Diet alone will not suffice and encouraging our children to be more active involves leading by example. “Children are five times more likely to be active if their parents are,” Alva explains, advising that parents “start by thinking of ways to make family time a physical activity so instead of going to the cinema, try enjoying time together while going for a walk, climbing a mountain, taking the bikes out or going for a swim. Another fun activity you could try is getting the whole family involved in a ball game together or another fun outdoor game.
"Children don’t have to do all 60 minutes of activity at once, so on busy days just try to ensure they fit in a number of bouts of activity wherever they can throughout the day.”
Which takes us back to the problem of finding time in the day to fit in the recommended amount of activity and a consideration of whether or not homework, which when met with the resistance of tired and bored children who have already spent many hours seated at a desk with minimal opportunities for exercise, can take a lot longer than the amount prescribed by teacher might suggest.
Recent studies in the UK and Australia have suggested that homework for primary school aged children not only has no proven benefit, it can actually be counter-productive. As someone who relishes those rarely heard but hugely celebrated, afternoon-changing, five little words “we have no homework tonight”, I would love to see it abolished, which would remove much of the afternoon stress and free up some time to do more outdoorsy things together.
Grà Conway is a Tyrone based primary school teacher. She believes that homework for primary school children is not only to be a waste of time, but also a hindrance in the battle against childhood obesity.
“Generally homework for young children is useless,” Grà says.
“I think homework at primary level is an educational habit; it’s a problem that schools don’t know how to update. We know that learning needs to continue at home but cannot adapt our teaching or our understanding of learning to accommodate for a home environment that is a different environment to the school one.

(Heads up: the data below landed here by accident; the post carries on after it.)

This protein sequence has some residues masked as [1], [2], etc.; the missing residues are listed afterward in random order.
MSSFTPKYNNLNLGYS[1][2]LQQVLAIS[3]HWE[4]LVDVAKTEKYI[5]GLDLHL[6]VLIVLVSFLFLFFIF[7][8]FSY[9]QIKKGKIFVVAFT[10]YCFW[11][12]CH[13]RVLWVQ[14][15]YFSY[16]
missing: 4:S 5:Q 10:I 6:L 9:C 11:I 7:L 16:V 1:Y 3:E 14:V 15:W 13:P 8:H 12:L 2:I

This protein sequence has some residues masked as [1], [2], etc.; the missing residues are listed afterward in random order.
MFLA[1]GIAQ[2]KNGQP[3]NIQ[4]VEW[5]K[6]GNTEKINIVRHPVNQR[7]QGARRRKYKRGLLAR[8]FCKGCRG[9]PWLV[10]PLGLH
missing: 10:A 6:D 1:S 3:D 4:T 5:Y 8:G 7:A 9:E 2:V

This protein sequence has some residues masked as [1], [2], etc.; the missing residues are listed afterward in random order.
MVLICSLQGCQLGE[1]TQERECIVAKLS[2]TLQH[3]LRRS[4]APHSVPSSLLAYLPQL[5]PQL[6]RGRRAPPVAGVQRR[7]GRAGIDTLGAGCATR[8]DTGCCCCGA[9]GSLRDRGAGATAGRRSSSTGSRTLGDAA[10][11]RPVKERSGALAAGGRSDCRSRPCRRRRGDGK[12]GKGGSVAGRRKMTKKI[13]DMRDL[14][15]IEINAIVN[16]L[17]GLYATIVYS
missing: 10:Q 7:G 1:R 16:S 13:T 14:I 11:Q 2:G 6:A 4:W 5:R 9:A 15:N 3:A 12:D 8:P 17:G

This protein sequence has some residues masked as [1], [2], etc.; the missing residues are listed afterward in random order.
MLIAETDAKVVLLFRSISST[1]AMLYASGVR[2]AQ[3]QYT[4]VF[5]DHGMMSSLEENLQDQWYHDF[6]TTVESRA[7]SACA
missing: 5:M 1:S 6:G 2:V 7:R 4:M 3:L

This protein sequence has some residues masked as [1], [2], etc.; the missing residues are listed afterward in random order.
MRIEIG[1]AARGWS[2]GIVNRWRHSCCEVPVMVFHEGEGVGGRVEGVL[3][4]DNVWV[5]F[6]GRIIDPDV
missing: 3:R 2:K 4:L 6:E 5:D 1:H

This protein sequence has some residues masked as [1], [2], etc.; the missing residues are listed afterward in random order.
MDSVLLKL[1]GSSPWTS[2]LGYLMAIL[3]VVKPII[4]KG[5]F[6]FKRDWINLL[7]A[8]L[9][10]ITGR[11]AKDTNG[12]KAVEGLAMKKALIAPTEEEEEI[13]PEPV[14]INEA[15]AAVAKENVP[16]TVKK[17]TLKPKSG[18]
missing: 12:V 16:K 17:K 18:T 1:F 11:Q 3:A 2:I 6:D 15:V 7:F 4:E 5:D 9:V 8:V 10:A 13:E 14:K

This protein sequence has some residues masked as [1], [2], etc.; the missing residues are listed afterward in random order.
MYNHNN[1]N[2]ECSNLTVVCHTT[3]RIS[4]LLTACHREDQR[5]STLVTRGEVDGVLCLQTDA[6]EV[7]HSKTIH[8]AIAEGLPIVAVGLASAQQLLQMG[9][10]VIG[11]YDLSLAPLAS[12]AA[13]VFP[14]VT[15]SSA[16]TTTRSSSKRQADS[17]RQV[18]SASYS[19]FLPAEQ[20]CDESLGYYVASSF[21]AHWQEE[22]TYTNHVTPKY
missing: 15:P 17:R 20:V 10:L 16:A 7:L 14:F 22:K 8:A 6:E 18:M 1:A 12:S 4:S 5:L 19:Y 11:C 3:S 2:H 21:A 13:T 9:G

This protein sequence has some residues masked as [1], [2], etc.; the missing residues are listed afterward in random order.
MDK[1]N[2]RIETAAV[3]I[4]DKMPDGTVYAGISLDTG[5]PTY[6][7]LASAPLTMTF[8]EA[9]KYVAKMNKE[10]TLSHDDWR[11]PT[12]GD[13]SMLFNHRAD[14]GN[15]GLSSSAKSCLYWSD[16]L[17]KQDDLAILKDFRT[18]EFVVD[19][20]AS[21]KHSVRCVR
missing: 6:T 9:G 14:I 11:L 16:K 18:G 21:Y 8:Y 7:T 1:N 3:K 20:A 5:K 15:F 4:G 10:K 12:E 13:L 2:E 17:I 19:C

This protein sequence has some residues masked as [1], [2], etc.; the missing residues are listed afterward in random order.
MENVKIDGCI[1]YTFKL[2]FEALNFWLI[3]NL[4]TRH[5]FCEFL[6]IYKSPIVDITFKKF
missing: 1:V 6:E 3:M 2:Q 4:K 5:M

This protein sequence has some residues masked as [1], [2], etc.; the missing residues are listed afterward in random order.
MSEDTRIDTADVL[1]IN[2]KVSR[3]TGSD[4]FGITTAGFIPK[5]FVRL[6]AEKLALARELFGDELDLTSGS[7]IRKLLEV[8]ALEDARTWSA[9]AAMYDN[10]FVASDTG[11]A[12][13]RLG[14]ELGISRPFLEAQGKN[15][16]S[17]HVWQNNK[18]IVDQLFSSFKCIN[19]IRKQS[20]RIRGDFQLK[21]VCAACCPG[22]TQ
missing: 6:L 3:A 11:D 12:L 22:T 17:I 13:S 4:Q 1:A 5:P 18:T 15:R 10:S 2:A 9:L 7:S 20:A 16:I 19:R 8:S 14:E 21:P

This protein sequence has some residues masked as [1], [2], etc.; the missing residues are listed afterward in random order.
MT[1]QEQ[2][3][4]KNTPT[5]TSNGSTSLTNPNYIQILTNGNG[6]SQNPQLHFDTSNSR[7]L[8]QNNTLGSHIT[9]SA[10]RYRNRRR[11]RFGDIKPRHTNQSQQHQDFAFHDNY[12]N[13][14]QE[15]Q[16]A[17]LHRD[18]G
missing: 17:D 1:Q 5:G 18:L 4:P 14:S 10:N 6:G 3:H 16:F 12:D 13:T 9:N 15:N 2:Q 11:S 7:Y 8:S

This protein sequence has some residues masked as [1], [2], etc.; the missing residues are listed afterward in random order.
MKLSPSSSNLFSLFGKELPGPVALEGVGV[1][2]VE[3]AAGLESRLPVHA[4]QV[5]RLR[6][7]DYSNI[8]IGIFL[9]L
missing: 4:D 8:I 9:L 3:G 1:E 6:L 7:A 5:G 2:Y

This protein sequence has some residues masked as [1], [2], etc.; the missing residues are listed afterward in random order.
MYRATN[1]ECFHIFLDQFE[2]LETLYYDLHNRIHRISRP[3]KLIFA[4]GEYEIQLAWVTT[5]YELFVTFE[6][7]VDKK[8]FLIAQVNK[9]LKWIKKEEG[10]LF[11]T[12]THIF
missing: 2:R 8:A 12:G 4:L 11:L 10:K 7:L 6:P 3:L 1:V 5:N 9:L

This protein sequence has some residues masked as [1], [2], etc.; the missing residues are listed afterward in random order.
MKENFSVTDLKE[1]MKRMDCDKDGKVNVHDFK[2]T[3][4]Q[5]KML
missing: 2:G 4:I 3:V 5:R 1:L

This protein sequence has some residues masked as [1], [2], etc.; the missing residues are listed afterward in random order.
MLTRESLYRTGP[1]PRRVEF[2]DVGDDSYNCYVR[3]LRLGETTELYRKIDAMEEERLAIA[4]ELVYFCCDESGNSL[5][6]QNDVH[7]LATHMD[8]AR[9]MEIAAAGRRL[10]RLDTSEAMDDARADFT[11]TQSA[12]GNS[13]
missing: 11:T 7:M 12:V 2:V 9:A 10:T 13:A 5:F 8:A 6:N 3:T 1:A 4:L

"Home offers far more opportunities for learning (playing outside for gross motor and science explorations, cooking for maths and fine motor, reading, socialising) but in a more diverse range of topics and with greater opportunity for practical understanding — which incidentally is how children learn best.”
Grà says she “absolutely does think that homework can contribute to a child living an unhealthy lifestyle, particularly if they’re a child who doesn’t like it or struggles. I know of homes where homework takes up to two hours.
“For families where the parents work this creates huge challenges in helping kids be active, especially in the winter months. School is a sedentary pursuit at best of times. Children have a biological and psychological need to move. It is part of how their brain works — homework is actually working against their nature.
“In all my years in a classroom I’ve never had a student say ‘I learnt so much from that worksheet’. Similarly I’ve never had a child come back into the class and say ‘I really struggled with that in school but after that homework assignment I totally get it’.”
Alas, it appears the Department of Education and Skills have no plans to scrap homework in the near future.
A spokesperson for the Department said that “it is a matter for each individual school to set their own homework policy” and that “all schools should have a homework policy which should be prepared in consultation with parents and children”.
“The amount of homework in each class and the time to be allocated to it are key features of the school’s homework policy. As a parent, you need to be fully familiar with this policy, so as to manage the time allocated at home for your child.”
So with homework here to stay, it seems Irish parents will need to find the time elsewhere to tackle the falling activity levels among our children.